- Can credit providers from other jurisdictions offer services to the consumers? Usually, they cannot …
It looks like these regulatory elements are not yet fully factored into the Celsius existing business model.
Difference between Celsius and SmartCredit.io
Here are the key differences:
- Celsius is a custodial solution, where SmartCredit.io is a non-custodial solution
- Celsius offers fiat against crypto, SmartCredit.io does is only for crypto-to-crypto borrowing and lending
- Celsius offers crypto deposit accounts with interest, SmartCredit.io offers client-specific Private Fixed Income Funds
- Celsius offers a wide choice of classic blockchains as deposits/collateral, SmartCredit.io focuses on the Ethereum based tokens
- Celsius offers rather high collateral ratio for the institutional borrowers, SmartCredit.io offers a rather low collateral ratio
- Celsius loans are not transferable (but Celsius deposits can be canceled ad hoc), SmartCredit.io loans are transferable
- SmartCredit.io has as well the Fixed Income Fund functionality, which will invest based on the investment rules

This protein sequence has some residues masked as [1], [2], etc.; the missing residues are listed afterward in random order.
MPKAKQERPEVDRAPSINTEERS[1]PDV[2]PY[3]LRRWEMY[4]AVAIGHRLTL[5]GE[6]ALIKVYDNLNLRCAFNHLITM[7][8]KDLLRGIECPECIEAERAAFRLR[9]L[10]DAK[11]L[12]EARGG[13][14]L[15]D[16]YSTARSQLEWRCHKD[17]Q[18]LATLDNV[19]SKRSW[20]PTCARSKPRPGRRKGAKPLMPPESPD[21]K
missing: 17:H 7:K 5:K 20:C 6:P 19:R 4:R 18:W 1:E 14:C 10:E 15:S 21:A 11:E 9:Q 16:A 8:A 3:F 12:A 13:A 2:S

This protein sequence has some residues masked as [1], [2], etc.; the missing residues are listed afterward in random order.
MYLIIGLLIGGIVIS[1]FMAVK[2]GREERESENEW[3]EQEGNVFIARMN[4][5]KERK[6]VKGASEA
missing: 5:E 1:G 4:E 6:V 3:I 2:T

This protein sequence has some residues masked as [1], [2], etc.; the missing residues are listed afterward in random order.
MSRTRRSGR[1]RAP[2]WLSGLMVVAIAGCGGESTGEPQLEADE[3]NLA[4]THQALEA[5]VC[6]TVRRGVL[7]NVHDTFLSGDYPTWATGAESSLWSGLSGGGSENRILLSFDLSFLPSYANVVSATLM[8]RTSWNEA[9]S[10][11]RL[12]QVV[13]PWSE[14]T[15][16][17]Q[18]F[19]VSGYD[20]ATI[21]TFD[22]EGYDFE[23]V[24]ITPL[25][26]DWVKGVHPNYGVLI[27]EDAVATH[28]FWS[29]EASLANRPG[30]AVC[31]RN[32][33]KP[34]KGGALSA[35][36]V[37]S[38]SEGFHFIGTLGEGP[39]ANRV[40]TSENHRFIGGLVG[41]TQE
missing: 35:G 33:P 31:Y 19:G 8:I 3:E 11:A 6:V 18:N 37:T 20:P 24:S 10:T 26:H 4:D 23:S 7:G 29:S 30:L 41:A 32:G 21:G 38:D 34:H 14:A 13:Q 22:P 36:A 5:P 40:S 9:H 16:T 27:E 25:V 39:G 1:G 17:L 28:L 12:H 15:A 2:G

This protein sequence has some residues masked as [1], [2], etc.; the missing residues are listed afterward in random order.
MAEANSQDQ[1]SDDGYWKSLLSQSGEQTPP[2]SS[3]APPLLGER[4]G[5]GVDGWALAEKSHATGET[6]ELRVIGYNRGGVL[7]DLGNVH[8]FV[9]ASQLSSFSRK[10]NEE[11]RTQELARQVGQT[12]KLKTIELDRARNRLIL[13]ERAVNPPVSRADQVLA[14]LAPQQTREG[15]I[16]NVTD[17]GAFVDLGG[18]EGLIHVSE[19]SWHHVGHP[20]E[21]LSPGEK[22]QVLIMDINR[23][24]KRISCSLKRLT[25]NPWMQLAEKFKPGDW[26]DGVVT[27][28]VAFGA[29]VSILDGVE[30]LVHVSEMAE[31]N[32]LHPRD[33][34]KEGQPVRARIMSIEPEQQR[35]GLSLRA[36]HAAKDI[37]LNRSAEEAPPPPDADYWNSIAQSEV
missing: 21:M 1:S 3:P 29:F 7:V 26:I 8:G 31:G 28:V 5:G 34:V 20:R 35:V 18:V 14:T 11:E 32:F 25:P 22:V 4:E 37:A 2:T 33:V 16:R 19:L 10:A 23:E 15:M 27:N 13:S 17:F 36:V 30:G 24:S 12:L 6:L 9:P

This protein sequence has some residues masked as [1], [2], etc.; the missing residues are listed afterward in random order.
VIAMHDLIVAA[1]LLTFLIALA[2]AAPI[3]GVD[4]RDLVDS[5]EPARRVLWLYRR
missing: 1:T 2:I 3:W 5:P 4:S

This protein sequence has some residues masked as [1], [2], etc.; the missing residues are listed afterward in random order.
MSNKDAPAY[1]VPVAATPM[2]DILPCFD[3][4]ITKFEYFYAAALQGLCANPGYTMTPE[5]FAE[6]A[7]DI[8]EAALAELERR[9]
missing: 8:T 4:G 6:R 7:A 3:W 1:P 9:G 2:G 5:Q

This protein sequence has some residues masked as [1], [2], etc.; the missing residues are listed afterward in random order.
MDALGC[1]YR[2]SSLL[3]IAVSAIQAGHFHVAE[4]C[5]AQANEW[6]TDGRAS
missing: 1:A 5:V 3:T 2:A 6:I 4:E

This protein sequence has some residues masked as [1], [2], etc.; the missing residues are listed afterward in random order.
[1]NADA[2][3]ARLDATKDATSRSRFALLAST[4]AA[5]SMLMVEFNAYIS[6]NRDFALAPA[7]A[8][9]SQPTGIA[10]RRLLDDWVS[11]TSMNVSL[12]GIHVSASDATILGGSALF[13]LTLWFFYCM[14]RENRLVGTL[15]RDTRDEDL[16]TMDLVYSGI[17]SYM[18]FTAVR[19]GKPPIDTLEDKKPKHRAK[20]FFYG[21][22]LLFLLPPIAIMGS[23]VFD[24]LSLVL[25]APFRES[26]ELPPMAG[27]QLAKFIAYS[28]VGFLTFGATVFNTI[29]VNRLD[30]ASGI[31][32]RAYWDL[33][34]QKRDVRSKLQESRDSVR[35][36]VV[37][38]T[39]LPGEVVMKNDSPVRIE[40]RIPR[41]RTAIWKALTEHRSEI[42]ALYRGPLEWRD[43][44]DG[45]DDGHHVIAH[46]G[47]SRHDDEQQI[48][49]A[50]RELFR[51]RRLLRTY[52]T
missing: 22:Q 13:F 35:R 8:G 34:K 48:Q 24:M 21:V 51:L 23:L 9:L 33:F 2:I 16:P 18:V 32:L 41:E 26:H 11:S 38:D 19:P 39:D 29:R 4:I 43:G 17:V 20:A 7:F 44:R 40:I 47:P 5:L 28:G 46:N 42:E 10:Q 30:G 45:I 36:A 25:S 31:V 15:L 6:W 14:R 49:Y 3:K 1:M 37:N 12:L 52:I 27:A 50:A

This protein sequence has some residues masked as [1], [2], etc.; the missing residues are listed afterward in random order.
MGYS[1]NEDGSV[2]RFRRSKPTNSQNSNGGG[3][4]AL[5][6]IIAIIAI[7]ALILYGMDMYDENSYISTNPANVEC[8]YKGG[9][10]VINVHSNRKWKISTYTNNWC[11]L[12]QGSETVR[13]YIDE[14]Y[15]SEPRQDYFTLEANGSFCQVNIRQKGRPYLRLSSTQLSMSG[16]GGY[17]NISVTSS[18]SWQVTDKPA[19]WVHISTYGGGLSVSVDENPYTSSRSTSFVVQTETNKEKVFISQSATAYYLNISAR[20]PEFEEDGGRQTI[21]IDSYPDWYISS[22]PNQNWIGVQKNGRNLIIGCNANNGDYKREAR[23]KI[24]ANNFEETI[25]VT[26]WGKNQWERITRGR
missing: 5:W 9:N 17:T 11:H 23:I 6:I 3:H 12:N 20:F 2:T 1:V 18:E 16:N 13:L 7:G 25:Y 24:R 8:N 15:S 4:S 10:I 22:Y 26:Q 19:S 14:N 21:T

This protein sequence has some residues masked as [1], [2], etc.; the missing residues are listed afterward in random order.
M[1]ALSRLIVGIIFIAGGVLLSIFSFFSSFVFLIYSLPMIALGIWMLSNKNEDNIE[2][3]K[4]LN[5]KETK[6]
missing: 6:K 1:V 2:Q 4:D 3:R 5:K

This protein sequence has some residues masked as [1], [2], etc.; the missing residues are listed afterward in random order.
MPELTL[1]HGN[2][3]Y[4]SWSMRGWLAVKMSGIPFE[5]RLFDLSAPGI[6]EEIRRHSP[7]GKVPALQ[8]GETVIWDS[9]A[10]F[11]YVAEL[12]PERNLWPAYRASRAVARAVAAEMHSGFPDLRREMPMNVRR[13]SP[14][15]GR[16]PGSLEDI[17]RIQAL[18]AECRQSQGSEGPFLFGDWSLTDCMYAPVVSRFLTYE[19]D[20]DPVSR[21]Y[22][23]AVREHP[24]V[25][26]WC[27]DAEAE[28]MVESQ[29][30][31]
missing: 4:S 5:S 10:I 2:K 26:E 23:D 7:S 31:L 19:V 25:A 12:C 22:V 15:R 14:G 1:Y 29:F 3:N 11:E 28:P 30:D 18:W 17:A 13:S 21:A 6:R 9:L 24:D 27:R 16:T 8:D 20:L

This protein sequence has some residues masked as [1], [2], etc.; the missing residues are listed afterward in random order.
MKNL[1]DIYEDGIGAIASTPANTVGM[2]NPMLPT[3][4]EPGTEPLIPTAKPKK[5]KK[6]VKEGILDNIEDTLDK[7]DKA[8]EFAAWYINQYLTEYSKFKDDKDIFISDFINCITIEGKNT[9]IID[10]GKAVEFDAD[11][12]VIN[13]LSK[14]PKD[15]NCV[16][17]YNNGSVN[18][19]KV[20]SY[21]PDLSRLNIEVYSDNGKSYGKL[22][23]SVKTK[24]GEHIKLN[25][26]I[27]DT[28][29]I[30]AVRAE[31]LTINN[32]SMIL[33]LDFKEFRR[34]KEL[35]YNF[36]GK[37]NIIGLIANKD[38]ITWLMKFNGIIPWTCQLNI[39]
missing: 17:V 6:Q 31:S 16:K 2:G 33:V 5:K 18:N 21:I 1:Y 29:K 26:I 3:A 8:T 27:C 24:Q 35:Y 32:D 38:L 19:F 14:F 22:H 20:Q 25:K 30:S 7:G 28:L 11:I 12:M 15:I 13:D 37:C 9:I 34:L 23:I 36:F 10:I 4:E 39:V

Celsius Review Summary
We looked in this article on the Celsius crypto lending platform review. This platform offers good features for the custodial lenders / custodial depositors. However:
- It’s not fully clear at which terms are Celsius earning the revenues, it’s a little bit like a black box. More transparency would help to increase the trust of the users
- It looks like the regulatory definition of Celsius is not fully completed from the licensing point of view
Our view is that these are side effects of the custodial business model where borrowers are institutional clients. Our view is that the non-custodial model will simplify the regulatory structure significantly.
SmartCredit.io is fully non-custodial and has no access to the client’s funds. This results in much simplified regulatory requirements and much higher transparency to the platform users.
For more information check out the related articles from the SmartCredit.io blog:
Top Crypto Lending Platforms for Fixed Income (Guide)
Why Borrowers need Low Collateral Ratio?
Blockchain-based financial system – Are we ready?
Why is Collateral Ratio so high in Defi?
Risk analysis of crypto lending platforms
Why is DAI interest rate 10% in Defi